Alberto Sangiovanni Vincentelli’s The Art and Science of Integrated System Design (2002) had an early progression of the abstraction levels. In Selling System-Level Design (2012) I argued for an extension to transaction-level models for hardware/software development. Later, in The Next Level Of Abstraction For System Design (2015), I gave up on a proper executable specification driving everything from one definition. By the end of the decade, I was asking, “Does System Design Still Need Abstraction? (2019),” only to consider Multicore designs with their hardware/software environment the next level in Chasing The Next Level Of Productivity (2022).

The next step from here clearly seems to lead towards chiplet-based design – raising the entry-level from IP-based developments around platform-based design and multicore processors to chiplet-based design.

Graph of Six Decades of Abstraction in Electronic Design Automation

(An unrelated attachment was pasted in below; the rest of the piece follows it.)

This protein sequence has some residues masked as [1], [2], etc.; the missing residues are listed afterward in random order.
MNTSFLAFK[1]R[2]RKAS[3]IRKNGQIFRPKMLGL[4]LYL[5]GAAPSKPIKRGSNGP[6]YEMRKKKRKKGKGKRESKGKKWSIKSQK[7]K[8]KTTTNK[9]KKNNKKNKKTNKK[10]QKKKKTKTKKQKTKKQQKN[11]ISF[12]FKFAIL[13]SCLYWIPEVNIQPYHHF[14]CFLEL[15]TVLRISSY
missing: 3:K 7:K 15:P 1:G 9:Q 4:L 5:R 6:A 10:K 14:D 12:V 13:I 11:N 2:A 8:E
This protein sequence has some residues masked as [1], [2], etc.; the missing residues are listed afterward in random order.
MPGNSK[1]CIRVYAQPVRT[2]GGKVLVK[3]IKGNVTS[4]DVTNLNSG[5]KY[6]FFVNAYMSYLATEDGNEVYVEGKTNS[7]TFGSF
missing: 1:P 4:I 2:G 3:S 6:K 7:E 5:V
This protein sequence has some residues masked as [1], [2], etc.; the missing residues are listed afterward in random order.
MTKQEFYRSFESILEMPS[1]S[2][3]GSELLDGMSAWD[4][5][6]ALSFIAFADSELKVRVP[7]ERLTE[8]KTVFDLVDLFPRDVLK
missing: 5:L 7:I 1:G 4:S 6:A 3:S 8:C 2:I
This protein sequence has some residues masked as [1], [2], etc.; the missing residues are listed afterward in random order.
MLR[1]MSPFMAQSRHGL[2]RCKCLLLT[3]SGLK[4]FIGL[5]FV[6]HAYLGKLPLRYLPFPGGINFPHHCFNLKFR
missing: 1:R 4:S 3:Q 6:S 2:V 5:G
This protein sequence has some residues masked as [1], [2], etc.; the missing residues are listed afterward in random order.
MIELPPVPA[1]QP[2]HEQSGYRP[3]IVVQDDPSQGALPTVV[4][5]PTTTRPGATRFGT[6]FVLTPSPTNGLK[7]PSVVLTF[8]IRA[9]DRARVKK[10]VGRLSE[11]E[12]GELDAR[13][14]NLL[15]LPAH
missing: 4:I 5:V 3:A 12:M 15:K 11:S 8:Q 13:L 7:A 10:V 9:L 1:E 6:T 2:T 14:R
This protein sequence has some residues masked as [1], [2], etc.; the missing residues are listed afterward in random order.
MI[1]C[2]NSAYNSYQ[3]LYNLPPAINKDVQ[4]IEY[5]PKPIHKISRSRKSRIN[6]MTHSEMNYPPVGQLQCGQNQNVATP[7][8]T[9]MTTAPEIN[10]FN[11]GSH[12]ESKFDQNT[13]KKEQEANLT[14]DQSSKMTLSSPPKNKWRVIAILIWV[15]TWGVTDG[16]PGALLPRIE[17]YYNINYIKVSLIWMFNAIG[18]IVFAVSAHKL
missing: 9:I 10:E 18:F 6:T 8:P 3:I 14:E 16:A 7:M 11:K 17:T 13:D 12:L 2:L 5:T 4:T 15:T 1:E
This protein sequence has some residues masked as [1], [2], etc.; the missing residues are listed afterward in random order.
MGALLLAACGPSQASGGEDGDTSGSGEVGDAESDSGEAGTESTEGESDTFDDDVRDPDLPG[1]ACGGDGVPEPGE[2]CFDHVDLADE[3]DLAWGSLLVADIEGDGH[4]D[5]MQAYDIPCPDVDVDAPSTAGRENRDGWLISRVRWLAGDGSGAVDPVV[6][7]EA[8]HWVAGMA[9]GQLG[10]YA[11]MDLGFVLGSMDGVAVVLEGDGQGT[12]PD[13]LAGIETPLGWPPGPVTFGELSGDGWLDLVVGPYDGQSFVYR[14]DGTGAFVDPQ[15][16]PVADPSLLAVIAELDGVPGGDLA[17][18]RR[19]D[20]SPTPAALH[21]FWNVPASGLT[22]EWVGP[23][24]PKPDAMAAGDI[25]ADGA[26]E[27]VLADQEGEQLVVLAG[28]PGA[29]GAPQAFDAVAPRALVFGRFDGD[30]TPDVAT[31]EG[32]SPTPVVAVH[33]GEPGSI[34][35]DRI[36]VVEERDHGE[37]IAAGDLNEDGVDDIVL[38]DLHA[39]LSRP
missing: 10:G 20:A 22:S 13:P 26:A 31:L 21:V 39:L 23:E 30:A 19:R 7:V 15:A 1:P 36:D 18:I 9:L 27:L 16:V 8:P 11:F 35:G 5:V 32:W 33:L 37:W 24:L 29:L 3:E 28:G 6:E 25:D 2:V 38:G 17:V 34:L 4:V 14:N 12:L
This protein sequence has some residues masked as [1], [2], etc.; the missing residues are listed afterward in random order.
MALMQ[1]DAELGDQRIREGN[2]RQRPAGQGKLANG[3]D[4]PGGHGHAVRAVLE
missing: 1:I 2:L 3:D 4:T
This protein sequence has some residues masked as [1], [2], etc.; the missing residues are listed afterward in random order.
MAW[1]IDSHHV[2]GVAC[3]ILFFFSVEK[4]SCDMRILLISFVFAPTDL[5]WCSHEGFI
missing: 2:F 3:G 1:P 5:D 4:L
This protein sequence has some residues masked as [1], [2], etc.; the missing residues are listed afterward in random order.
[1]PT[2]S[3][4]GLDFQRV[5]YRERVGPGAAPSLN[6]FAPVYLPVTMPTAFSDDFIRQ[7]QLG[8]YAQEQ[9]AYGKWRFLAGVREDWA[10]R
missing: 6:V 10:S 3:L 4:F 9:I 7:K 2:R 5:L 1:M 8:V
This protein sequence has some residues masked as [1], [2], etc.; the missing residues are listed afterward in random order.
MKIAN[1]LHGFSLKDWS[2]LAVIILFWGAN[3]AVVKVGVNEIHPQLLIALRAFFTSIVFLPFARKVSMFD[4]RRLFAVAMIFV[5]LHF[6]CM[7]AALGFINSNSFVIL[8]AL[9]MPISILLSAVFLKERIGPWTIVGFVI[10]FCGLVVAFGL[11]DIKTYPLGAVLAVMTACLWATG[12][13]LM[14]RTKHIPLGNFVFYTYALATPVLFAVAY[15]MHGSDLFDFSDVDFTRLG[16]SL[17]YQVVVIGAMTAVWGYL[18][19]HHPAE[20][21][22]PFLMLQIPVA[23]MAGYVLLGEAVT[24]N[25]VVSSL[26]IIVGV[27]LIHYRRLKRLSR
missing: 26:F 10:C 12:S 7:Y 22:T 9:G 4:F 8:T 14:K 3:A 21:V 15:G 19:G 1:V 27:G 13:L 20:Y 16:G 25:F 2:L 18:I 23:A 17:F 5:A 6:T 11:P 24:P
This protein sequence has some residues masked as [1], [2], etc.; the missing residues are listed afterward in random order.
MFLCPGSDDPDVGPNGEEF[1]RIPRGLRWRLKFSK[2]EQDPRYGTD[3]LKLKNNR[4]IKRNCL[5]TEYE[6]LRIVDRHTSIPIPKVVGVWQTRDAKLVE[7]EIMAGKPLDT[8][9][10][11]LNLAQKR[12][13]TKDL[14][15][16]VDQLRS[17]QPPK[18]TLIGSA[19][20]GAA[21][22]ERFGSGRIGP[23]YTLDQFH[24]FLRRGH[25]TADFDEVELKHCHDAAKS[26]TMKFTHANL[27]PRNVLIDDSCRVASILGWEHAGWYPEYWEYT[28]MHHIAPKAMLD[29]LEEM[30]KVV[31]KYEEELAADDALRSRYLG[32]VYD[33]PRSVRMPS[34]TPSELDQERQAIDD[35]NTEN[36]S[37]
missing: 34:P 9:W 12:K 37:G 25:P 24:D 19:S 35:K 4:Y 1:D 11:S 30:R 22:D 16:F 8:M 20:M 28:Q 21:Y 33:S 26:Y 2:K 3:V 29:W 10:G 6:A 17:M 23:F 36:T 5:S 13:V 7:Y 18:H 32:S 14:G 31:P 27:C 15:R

The industry is already implementing the classic path of abstraction, simulation at a higher level, and automation of implementation, as indicated on the right side of the graph above. Several vendors already showed high-level optimization using models of chiplets and their interfaces, like UCIe. Some even link down into the world of chiplet assembly considerations already.

Another phase of searching for more productivity begins!

How does Arteris fit in?

Our NoCs play a critical role in the data transport on and between the individual chiplets that users connect. Much discussion today revolves around the physical interfaces, but users also deal with complex protocol stacks on top of the physical connections between chiplets.